The standalone stories in this set are pretty decent overall, though they get a bit weaker as they progress. We get a fun little episode about ninja material as Sachan makes her presence more known in the group for awhile and she gets them to go with her on a training mission. That mission is hilarious as she has each of them try to go into a convenience store to buy a porno mag. Without making their presence known yet still following through on it. Each of their methods is wildly different and seeing them go through the gags with it is a lot of fun. The show is a bit weaker when it does the episode involving a rescue of Elizabeth that's done with them all using ninja style, but the training mission makes it worthwhile with how they oeprate.
Another episode has Sadaharu going in a very unfriendly manner as his body is continuing to grow at an abnormal rate and they're not sure why. What helps at least at first is that they have a translator device for him but Sadaharu doesn't exactly come across well. The comedy comes from him growing so fast and being such a problem at first, but it also goes further when his personality becomes more violent and really starts attacking all his supposed friends. It's cute seeing them trying not to hurt him while still trying to stay alive as we see through his eyes the issues he has with all of them. It's a frantic episode after it gets rolling and the humor works well in it.
Less appealing was the episode involving a new neighbor who is a florist but looks like an evil devil alien creature. They all see him as a threat that will end the world but he's just a normal good guy with an appearance that belies him. When he gets them all to visit, it just leaves them in a panic and going through awkward situations of trying to get away before he kills them, which is the farthest thing from his mind. It's a misunderstanding caper of the simplest order and it doesn't work well. There's another episode involving excessive drinking and a few other ones that don't really merit much to be said about them. Sometimes the character combinations that are brought in don't work, especially with the stories involved. There's definitely good material on this set, but the weak material is definitely weak.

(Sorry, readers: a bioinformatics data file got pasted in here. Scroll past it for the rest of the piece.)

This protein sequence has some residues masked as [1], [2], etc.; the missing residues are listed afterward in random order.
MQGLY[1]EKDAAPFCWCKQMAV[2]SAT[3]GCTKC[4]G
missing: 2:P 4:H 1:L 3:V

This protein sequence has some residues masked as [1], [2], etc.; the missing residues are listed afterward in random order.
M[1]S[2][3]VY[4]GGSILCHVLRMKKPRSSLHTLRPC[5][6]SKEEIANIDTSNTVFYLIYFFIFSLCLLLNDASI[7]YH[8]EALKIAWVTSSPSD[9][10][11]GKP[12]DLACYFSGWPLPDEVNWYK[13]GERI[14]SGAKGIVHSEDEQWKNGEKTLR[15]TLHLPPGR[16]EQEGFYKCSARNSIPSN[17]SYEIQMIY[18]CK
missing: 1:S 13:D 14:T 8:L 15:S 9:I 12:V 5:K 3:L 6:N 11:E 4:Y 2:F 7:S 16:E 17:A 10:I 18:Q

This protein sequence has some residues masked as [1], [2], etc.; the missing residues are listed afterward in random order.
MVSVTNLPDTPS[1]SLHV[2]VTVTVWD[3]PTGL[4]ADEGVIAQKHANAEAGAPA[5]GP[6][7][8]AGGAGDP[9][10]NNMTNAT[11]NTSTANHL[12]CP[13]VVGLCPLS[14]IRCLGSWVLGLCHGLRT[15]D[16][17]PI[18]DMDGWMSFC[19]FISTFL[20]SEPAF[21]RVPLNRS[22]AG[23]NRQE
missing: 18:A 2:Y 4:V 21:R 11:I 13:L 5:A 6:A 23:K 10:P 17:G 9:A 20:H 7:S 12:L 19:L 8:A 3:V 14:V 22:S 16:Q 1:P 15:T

Gintama's end run for the first season is pretty good and it has some very fun episodes right from the start in dealing with Kagura. I've had a very hot and cold relationship with this series right from the start and that does continue here. When a story works, the episode is definitely fun. When it doesn't, it's not that it's just okay or serviceable, it just leaves me feeling bored or completely disinterested. Sometimes the gags just don't work or the subject overall feels even more trivial than it should in order to sustain the whole episode. With there being just ten episodes here, Gintama has more positives than negatives and is fairly fun throughout but it does have its weak moments as well. With just under fifty episodes so far, it's easy to see why it ran as long as it has and has kept an audience, but it's one that would be hard to handle on a week by week basis for me.
Japanese 2.0 Language, English subtites
Sony KDS-R70XBR2 70" LCoS 1080P HDTV, Sony PlayStation3 Blu-ray player via HDMI set to 1080p, Onkyo TX-SR605 Receiver and Panasonic SB-TP20S Multi-Channel Speaker System With 100-Watt Subwoofer.